Efficient interactions with patients before diagnosis are key to treatment acceptance and additional communication. (Source: 123RF)

Engage the Patient as a Service Purchaser

The second part of my strategy is to treat the patient as a consumer, or a purchaser of services, before I consider what types of services (eg, treatment) they may need. This approach is especially useful in managing complex conditions. After obtaining the patient’s medical history, but before the physical exam, I stop the information-gathering and transition to this type of dialogue:

“Mrs. Smith, I haven’t examined you yet, so I don’t know what treatments we might discuss. You’re the expert on how much this bothers you and also in charge of deciding what treatments you are willing to try. So before we begin, I want to understand what you think of treatment options.” Then, I hold up an open hand.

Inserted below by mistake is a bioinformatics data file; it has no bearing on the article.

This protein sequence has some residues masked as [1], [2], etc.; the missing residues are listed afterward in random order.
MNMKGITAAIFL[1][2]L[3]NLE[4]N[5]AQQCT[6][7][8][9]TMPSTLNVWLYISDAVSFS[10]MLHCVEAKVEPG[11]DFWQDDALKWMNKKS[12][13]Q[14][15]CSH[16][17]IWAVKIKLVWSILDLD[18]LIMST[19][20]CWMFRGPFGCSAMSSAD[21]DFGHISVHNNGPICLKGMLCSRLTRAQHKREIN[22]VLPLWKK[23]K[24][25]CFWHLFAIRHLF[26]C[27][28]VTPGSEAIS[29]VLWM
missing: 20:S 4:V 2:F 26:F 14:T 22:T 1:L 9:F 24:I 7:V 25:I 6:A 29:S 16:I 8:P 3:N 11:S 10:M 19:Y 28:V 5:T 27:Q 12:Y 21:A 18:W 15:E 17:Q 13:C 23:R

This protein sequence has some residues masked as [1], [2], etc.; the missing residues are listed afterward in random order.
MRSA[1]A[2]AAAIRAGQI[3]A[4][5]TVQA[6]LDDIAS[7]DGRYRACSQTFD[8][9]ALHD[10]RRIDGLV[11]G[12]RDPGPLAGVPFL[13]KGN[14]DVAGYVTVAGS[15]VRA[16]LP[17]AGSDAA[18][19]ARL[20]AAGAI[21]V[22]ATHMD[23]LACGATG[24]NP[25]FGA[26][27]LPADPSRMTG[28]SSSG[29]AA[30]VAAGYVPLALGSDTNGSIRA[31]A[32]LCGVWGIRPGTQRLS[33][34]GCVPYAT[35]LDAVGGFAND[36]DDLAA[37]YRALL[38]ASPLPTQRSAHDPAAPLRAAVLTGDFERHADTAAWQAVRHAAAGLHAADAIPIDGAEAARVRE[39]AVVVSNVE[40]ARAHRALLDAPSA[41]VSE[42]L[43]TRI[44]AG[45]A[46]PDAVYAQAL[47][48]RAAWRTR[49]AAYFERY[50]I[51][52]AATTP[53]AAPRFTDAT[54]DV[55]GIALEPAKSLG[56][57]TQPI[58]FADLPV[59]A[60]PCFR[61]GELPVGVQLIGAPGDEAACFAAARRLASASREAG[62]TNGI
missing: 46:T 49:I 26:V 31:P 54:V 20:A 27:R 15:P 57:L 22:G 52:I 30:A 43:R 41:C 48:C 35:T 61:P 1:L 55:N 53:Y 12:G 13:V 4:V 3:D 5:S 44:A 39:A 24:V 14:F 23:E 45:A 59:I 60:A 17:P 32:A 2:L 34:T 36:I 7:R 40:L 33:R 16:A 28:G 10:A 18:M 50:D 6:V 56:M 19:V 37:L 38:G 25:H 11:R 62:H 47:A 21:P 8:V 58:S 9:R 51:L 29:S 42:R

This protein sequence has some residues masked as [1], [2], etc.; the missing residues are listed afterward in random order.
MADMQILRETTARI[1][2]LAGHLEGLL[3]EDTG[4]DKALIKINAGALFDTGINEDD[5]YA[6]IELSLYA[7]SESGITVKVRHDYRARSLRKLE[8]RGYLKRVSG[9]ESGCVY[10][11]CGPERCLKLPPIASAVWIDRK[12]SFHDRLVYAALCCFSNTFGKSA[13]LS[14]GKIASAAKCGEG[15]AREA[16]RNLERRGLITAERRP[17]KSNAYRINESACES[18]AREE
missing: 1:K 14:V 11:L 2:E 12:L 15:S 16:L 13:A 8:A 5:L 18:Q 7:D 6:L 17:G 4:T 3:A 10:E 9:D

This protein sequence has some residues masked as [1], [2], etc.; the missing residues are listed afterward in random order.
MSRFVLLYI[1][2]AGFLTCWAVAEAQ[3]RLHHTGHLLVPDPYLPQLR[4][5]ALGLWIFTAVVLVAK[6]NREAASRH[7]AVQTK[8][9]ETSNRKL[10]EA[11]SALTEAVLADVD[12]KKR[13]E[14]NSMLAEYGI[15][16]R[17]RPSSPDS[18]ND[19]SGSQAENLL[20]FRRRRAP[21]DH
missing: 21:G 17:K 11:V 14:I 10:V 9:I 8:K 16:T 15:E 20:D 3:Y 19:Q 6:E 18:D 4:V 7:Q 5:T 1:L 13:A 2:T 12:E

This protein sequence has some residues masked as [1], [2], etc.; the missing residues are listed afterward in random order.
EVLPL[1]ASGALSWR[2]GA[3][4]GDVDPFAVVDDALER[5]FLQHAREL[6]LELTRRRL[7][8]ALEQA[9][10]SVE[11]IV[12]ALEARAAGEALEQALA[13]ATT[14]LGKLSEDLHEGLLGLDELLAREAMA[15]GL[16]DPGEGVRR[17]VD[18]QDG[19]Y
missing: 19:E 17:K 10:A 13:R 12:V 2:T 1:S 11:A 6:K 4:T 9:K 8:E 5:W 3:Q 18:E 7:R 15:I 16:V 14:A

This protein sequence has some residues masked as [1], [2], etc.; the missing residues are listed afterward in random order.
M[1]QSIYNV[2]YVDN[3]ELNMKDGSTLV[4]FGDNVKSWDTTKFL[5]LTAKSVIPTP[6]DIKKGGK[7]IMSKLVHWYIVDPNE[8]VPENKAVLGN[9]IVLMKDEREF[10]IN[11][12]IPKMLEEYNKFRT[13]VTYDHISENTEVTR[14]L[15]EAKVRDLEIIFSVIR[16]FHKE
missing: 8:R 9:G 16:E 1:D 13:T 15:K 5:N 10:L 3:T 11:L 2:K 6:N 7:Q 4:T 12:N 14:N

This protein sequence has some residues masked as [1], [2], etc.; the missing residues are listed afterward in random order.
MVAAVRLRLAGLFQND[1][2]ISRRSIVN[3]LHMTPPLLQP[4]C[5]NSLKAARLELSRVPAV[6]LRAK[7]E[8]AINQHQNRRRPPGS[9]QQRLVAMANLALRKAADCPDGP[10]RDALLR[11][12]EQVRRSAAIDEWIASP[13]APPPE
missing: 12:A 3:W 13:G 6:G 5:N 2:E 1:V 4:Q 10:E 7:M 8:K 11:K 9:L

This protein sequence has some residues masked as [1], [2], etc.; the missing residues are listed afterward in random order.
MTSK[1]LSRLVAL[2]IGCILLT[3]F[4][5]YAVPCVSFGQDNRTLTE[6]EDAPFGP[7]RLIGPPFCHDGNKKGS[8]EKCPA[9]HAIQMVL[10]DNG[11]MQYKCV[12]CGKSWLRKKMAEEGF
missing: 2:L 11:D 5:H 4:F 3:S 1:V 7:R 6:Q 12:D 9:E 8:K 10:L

“We offer 5 things for people with pain.” Touching each finger in order, I say, “surgery, injections, pills, therapies, or do nothing.” Then, I remind the patient that I am trying to get a sense of their interests. I make up a scenario for each finger. For example:

“I know you’ve had two back operations in the past. Let’s pretend that another operation would give you a 60% chance of cure and a 10% chance of making you worse. Would you take it?” I put my pinkie finger down.

“Injections can sometimes prove what’s wrong and sometimes provide months of relief. They typically do not cure pain in the long term. So if I offered you an injection that you’ve never had, and it would give you 80% pain relief for 3 months, but had a 1 in 20,000 chance of complication, would you take it?” Ring finger flexed.

“Pills are kind of dumb.” This is the middle finger, so the patient usually laughs. “At best, they get rid of 30 to 40% of chronic pain, and they all come with side effects.” Citing Chou’s review for the American College of Physicians,2 I say, “Let’s say I have another pill. You have to take it three times a day, maybe it makes your mouth dry, and it would get rid of one-third of your pain. Would you take it?”